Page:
When jury selection begins Monday in the trial of a national right-to-die group accused of helping an Apple Valley woman kill herself, much will have changed since Dakota County Attorney James Backstrom first filed charges three years ago.
Just one of the four people originally charged will be in the courtroom. Meanwhile, the case that prosecutors can present will be limited in scope by a series of rulings issued as the case worked its way through the court system.
Since Backstrom charged Final Exit Network Inc., a Georgia nonprofit, and four affiliates with assisting the 2007 suicide of 57-year-old Doreen Dunn, charges were dropped against one member, another died, and the trial of a third was suspended because of her poor health. Left to stand trial is the corporation itself and Lawrence Egbert, an 87-year-old Baltimore man who served as the group’s medical director.
Dunn reached out to the Final Exit Network after 10 years of chronic pain related to a medical procedure. When her family found her dead in her home in May 2007, both police and a medical examiner believed she died of natural causes.
But the Georgia Bureau of Investigation shared evidence with Apple Valley police in 2009 that Dunn sought the Final Exit Network’s consultation in ending her life.
Jury selection in Dakota County District Court is expected to take most of the week and the trial itself another two weeks. The case picks up nearly a year after the Minnesota Supreme Court declined to hear an appeal by prosecutors, who challenged a state Court of Appeals ruling that a law against advising or encouraging one’s suicide violated free speech rights.
Now, prosecutors can allege only that the Final Exit Network and Egbert directly assisted in Dunn’s suicide, which could include physical help or the use of speech. The Final Exit Network and Egbert also face charges of aiding and abetting assisted suicide; interference with a dead body, and aiding and abetting interference with a dead body. Roberta Massey, 69, of Bear, Del., is still charged with aiding and abetting assisted suicide, but a judge suspended her involvement because of poor health and a yet-to-be-scheduled hearing will determine if she ever goes to trial.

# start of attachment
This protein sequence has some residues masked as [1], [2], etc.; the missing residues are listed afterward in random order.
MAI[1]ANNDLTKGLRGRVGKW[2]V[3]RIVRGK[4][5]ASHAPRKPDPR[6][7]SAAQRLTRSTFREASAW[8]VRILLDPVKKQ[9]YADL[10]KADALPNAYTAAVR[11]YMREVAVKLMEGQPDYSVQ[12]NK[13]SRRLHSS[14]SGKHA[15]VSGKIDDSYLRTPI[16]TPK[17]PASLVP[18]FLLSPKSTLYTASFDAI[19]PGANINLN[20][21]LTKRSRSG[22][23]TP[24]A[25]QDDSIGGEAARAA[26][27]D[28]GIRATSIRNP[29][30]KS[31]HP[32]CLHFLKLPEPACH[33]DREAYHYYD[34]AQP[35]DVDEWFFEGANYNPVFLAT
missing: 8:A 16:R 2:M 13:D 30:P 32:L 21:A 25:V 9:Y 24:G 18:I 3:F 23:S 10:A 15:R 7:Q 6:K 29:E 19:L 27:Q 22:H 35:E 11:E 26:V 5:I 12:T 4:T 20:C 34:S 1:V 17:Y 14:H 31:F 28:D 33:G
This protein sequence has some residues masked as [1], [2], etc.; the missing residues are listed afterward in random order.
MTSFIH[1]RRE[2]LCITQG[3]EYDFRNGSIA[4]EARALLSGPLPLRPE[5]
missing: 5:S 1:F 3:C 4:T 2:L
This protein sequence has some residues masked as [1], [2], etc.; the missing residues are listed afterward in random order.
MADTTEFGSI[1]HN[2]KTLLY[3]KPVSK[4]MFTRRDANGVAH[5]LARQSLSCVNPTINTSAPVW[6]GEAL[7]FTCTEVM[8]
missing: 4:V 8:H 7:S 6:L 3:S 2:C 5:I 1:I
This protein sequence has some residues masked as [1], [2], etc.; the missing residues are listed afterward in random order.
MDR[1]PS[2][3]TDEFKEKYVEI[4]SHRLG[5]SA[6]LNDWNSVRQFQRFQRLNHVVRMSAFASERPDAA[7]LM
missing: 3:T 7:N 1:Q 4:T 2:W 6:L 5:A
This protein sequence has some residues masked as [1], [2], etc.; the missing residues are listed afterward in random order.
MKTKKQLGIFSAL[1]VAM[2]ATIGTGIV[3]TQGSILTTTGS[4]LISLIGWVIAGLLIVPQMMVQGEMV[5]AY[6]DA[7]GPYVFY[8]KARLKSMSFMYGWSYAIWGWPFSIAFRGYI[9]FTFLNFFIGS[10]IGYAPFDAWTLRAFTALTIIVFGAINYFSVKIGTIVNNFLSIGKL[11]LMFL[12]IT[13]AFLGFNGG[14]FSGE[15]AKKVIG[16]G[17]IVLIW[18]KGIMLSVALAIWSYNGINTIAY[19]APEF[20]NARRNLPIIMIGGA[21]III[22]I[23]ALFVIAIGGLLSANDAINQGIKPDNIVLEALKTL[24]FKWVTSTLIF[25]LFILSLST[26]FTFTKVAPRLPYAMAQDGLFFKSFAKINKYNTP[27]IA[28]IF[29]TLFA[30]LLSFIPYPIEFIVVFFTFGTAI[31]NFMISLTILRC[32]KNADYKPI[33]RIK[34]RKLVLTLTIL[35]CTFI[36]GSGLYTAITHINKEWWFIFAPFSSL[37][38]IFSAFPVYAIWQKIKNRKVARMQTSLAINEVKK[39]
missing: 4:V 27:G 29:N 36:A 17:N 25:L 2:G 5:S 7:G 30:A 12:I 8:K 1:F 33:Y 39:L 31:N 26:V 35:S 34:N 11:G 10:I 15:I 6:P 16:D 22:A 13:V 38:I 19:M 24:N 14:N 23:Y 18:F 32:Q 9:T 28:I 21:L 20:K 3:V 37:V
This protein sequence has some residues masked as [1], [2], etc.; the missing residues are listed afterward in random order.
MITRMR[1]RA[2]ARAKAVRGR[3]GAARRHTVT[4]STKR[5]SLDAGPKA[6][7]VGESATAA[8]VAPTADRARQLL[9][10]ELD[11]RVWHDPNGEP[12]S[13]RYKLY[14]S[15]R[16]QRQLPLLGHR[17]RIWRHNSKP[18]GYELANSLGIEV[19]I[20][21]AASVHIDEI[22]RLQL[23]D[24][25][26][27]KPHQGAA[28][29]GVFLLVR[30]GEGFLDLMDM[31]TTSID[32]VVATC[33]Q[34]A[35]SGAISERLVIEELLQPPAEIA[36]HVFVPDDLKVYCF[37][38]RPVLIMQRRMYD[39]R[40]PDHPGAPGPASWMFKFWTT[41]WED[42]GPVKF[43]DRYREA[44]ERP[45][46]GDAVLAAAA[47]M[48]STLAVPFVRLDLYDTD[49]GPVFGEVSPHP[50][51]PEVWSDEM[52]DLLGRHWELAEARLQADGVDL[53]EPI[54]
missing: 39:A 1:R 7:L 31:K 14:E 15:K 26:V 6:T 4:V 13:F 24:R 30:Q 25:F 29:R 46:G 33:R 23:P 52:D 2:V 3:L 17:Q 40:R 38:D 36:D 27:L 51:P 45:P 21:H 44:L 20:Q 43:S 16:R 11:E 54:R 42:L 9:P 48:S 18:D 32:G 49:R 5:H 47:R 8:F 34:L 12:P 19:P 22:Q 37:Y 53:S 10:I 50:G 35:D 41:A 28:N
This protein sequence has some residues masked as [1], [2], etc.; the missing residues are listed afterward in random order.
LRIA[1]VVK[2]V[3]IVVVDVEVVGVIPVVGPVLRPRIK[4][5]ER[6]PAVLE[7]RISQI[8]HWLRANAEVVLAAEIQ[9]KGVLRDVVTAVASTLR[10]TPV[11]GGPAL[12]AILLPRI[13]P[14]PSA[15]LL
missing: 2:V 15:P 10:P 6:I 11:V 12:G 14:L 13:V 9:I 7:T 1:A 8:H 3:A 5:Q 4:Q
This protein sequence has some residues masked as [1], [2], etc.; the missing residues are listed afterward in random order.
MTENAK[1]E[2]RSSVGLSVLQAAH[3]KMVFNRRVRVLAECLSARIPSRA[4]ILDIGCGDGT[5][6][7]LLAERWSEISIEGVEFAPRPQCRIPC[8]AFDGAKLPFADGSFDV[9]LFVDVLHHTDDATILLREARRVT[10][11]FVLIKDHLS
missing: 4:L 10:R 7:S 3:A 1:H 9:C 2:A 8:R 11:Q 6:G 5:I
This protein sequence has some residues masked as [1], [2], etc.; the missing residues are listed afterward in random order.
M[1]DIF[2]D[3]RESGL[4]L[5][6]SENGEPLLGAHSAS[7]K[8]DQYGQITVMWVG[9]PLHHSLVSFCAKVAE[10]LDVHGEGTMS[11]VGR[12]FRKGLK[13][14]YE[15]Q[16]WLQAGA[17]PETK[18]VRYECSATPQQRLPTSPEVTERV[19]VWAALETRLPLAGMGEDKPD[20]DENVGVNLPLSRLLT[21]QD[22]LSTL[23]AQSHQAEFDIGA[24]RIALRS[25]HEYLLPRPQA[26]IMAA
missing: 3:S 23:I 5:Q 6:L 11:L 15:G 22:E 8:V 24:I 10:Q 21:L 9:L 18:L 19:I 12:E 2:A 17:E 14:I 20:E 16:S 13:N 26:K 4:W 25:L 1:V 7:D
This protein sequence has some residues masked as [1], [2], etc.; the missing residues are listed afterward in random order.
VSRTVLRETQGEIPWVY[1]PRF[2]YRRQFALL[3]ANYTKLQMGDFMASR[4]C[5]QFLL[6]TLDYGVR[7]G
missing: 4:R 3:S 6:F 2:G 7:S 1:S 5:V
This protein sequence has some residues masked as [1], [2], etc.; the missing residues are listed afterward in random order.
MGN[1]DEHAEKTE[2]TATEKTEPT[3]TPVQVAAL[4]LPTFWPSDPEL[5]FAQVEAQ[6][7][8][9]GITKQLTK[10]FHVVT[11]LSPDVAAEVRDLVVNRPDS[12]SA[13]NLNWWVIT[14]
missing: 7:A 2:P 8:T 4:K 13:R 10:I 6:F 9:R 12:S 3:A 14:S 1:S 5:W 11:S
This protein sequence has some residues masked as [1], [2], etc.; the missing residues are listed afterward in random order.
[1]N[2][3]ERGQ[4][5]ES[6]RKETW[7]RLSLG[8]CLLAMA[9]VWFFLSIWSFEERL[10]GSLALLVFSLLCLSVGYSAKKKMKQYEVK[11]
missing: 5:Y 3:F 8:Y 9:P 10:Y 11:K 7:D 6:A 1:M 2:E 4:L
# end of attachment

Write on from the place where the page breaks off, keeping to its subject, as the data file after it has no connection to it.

Dakota County District Judge Christian Wilton also ruled last month that the prosecution cannot characterize Dunn’s illness as terminal or near-terminal nor can it introduce evidence of Dunn’s clinical depression. Robert Rivas, the Final Exit Network’s attorney, argued that such evidence would be a technique to elicit sympathy from jurors.
“The state is really reaching to try to find ways to get a conviction,” Rivas said. “It’s one of those things that have absolutely nothing to do with whether a crime was committed under Minnesota law.”
Backstrom will not comment further on the case until a verdict is reached, according to a spokeswoman.
When an applicant meets the Final Exit Network’s criteria — which includes being mentally competent and suffering from “intolerable medical circumstances” like cancer or Lou Gehrig’s disease — the network assigns volunteer “Exit Guides” who provide information on ending one’s own life.
The network’s preferred method is helium asphyxiation using a plastic bag as a mask. Often, two Final Exit Network members are present and remove items the person used to take their life.
Rivas said that though Egbert and Jerry Dincin, 83, of Highland Park, Ill., were with Dunn the day of her death, there is no evidence that anyone was in the room with her when she died. Dincin died in 2013. Also that year, a judge dismissed charges against Thomas Goodwin, 68, of Punta Gorda, Fla.
So far, no Final Exit Network associate has been convicted of assisting a suicide. A Georgia case was thrown out in 2012 after the state’s Supreme Court struck down its assisted suicide law, and a subsequent Arizona case only produced lesser convictions. Late last year, Egbert’s medical license was revoked in Maryland for allegedly assisting six suicides on behalf of the Final Exit Network.
The organization’s president, Wendell Stephenson, said that because it is not illegal for someone to end their own life and because the nonprofit doesn’t provide the means for suicide, his nonprofit violates no law.
“We clearly ought to not be found guilty because we do not assist in suicide,” Stephenson said. “It is surprising to us that prosecutors come after us.”